Don’t expect things to flow quickly if you canoe down the L.A. River

Photo by U.S. Army Corp of Engineers/Flickr

A proposal to open up the L.A River through Cypress Park and Elysian Valley to boating this summer conjures up images of a lazy afternoon spent drifting down stream. The reality, however, will be much different.  In fact, it sounds like anyone who attempts to kayak or canoe the approximately 2-1/2 mile section of the river south of Fletcher Drive will spend a lot of their time carrying and dragging their boat or riding in cars and shuttle buses.

“There will be paddling. There will be dragging,” said Walter Young with the Mountains Recreation and Conservation Authority, which will help provide security and maintenance during the pilot program. “This is a challenging trip.”

Young made his remarks during a recent meeting about  The L.A. River Recreational Zone,  which would open the river south of Fletcher Drive to canoeing, hiking and other recreational for a three-month period beginning Memorial Day.  But anyone anyone who thinks they will be able to float down the river on an inner-tube or race across it on a jet ski will be disappointed.  They are not allowed.  Only non-motorized canoes and kayaks will be permitted, and they can only enter and exit the river at specific points.

Getting those canoes into and out of the water will also be a complex and perhaps time-consuming process. While boats will enter the river near the Fletcher Drive bridge in Elysian Valley, some of the boaters will have to park their cars and trucks under the 5 Freeway near the Cypress Park Home Depot. Getting back to those vehicles will mean taking a shuttle bus that runs along Riverside Drive. The process may seen “cumbersome” but it’s not unusual for kayakers and canoists, Young.

But once those boaters get into the river, it’s not guaranteed the water will be deep enough to support a canoe or kayak. The boaters will have to prepare for a fair amount of portaging  to get across rocky crossing, Young said. In fact, Young said there will be a long walk from where the boaters have to exit the river and get to Oso Park, where a shuttle bus will take people back to their vehicles.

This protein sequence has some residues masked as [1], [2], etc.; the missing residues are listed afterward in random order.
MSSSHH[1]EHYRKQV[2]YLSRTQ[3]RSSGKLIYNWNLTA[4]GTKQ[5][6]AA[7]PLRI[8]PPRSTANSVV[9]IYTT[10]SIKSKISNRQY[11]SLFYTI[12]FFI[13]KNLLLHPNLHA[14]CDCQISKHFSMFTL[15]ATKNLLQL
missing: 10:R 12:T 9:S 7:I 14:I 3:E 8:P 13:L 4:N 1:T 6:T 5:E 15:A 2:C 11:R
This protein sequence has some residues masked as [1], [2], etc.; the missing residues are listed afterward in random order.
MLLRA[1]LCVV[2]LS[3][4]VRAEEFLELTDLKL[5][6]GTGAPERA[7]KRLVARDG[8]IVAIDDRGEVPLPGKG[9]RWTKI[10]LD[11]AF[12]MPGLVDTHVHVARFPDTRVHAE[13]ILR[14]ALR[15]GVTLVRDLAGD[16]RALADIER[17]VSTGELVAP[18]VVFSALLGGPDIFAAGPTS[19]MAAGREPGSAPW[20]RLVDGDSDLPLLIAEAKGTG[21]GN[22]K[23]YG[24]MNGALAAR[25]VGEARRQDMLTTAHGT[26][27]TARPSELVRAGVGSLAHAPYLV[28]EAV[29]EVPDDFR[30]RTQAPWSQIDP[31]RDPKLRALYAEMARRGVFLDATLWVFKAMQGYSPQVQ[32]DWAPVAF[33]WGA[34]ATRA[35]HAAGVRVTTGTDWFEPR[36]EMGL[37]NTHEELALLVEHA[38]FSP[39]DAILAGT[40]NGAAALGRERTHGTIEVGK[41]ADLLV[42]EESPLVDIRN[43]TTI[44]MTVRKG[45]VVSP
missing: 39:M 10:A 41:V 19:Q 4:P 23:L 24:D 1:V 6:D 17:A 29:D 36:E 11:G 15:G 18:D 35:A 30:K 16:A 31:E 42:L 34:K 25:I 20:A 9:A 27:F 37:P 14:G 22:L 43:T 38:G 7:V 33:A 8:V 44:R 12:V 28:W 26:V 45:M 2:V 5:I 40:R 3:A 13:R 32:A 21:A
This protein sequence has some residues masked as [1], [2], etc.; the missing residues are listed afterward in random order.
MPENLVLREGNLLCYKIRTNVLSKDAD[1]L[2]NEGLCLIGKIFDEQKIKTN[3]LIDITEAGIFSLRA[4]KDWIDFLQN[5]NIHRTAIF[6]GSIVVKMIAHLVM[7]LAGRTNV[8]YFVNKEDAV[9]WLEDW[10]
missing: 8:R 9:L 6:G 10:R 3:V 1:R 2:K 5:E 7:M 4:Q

How long will this 2-1/2 mile long journey down the L.A. River take? Perhaps two to three hours – not including the shuttle ride  – for those are familiar with that section of the river, said, George Wolfe, President of L.A. River Expeditions. “More [time] if you’ve boated before but have never been through it; a whole lot more if you’ve never boated at all.”


  1. I’ve kayaked with LA River Expeditions over a year ago out in the valley. Even out there the water wasnt terribly deep, our kayaks scraped at times and we had to get out and walk across the slippery rocks more that twice. Overall it was a unique experience, we saw lots of native wildlife including a couple of herons. However, it felt like we were navigating the river just to prove that it could be done. It’s worth trying, but I’m not sure many will be making return trips.

  2. Doesn’t sound lika a great time!

  3. While I appreciate the efforts of environmentalists and others to establish the LA River as a “navigable waterway,” which helps qualify it for protection under the Clean Water Act, I kinda doubt there are going to be many folks taking up the opportunity. It sounds more like hiking … but with a canoe.

  4. This is a direct extension from the initial kayaking program that took place on the stretch of LA River through the Sepulveda Basin a couple summers ago, which was awesome, and proved to be very successful. This may seem like too much work to some, but I look forward to being able to participate in such a unique enterprise that can serve to show us our misbegotten waterway is something more than a drainage ditch.

    But in the meantime, there’s always waterbiking.

  5. One could use one of the many abandoned shopping buggies to cart the canoes when the sewer is too low to support a float.

    • in the past there have been a few things that we didn’t see eye to eye on Beanteam, but that is really funny.

  6. I’ll say it again: this whole idea is ludicrous. I am an experienced kayaker, and the River is about the last place I would ever consider launching a boat. Especially one that was my own. A wooden, plastic or fiberglass boat will be ruined by hitting and scraping on rocks or cement. An inflatable boat will last about 5 minutes. Add to the mix even a small number of inexperienced boaters, wading on slippery rocks, trying to keep their boat afloat, or falling and injuring themselves, and you’ve got a disaster. If there are any egrets or herons left in the River after a week of this nonsense, I can just picture them laughing their beautiful heads off at the insanity of us.